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# Efficient Floating Point to Clipped Integer Conversion

IP.com Disclosure Number: IPCOM000108353D
Original Publication Date: 1992-May-01
Included in the Prior Art Database: 2005-Mar-22
Document File: 2 page(s) / 83K

IBM

## Related People

Carter, JL: AUTHOR [+4]

## Abstract

Disclosed is an efficient computer conversion from floating-point to clipped-integer. For a given integer N, the term "Clipped Conversion" will mean the process of converting a floating point number x to an integer between O and N. Specifically, the clipped conversion of x is O if x is negative; and otherwise, it is the largest integer between O and N that is not greater than x.

This text was extracted from an ASCII text file.
This is the abbreviated version, containing approximately 52% of the total text.

Efficient Floating Point to Clipped Integer Conversion

Disclosed is an efficient computer conversion from
floating-point to clipped-integer.  For a given integer N, the term
"Clipped Conversion" will mean the process of converting a floating
point number x to an integer between O and N.  Specifically, the
clipped conversion of x is O if x is negative; and otherwise, it is
the largest integer between O and N that is not greater than x.

The operation is broken in two steps:  first the conversion and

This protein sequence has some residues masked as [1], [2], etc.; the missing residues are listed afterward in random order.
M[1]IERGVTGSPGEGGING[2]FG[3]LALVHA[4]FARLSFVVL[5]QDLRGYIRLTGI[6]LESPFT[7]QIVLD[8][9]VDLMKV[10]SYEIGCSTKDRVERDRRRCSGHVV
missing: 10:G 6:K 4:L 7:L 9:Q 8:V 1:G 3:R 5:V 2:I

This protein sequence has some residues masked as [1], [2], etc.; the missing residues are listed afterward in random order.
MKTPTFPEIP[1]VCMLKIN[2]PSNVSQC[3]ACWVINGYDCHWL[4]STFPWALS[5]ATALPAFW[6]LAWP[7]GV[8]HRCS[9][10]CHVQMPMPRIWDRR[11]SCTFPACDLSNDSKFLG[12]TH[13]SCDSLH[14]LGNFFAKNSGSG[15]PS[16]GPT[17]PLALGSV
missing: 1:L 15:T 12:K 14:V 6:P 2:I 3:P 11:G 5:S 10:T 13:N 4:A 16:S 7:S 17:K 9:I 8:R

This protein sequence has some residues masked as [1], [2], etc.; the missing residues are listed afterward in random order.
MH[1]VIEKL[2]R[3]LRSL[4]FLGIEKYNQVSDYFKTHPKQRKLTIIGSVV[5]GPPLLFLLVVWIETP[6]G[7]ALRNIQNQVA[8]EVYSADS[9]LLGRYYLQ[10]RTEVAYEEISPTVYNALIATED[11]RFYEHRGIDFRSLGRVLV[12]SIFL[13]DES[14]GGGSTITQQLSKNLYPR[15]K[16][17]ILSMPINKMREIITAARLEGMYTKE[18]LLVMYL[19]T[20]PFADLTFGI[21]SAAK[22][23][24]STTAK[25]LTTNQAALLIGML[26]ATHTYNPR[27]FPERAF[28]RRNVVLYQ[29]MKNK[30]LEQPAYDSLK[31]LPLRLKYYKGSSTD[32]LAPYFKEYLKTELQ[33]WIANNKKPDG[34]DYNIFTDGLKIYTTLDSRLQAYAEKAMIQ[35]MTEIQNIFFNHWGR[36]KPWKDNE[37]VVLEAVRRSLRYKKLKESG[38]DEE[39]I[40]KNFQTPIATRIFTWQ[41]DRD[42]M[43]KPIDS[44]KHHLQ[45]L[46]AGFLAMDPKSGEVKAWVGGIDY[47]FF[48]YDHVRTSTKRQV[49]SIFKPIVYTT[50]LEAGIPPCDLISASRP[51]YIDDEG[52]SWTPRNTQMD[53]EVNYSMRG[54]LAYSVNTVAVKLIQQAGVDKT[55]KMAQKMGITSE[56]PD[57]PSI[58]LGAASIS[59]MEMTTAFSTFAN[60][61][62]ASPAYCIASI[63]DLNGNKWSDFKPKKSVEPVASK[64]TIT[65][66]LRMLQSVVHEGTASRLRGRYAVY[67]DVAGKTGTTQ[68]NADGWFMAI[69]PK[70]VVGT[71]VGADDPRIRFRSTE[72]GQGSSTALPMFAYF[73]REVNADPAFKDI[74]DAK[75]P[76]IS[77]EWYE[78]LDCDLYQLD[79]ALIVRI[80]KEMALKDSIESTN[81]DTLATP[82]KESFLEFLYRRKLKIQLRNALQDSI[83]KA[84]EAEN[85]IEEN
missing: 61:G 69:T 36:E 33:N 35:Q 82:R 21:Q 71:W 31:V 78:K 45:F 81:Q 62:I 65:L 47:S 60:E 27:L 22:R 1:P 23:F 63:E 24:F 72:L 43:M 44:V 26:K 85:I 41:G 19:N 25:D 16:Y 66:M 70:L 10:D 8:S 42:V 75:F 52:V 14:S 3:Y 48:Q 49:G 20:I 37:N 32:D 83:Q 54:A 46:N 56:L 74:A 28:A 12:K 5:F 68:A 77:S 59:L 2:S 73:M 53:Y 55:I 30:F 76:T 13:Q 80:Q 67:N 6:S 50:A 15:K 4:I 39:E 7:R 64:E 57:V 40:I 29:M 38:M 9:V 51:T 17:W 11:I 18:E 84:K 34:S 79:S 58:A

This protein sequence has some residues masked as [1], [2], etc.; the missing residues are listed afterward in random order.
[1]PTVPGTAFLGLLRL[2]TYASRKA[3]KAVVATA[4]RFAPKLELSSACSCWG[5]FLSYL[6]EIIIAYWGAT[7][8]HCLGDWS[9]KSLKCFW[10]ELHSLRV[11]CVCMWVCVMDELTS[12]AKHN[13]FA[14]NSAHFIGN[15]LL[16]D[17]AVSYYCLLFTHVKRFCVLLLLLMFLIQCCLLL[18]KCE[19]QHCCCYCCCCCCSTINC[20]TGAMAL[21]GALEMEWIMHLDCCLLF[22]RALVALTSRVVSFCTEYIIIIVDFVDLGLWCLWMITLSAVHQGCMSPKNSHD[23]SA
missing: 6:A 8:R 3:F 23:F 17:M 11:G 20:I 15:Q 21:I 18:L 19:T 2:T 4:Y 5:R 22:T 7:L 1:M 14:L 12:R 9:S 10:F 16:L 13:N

then the clipping.
Conversion:

Assume x is in range -2K-1/x<2K .  Add 2L for a carefully
chosen L/K (typically, L + 20 or 52).  On many machines, this will
have the following effect:  if x is positive, the binary
representation of x will have its "binary point" at some fixed
location.  If x is negative, then at that same location will be the
value - [|2x|], where [] means take the smallest integer that is
larger than or equal to the argument.  For instance, if the number is
represented as an IEEE double precision floating point number and x
is positive, the integral part of x will begin at the (13 + L -
K)-th bit, counting from bit O in the high-order position, and end at
the (12 + L)-th bit.  If the number is represented as an IEEE double
precision floating point number and x is negative, the integer
beginning at the (13 + L - K)-th bit and ending at the (12 +
L)-th bit will be negative.  (That is, the (13 + L - K)-th bit will
be a one.)

Extract the desired bits from the result.  Up to L bits may be
used.  How this is done depends on the machine. Assuming the result
is in a floating point register, it could be stored into memory, and
then the portion of the result may be loaded into a general-purpose
register.  If there is a delay between when a word is written into
memory and when it may be read, then care should be taken to coax the
compiler to insert instructions between the write and read.
A...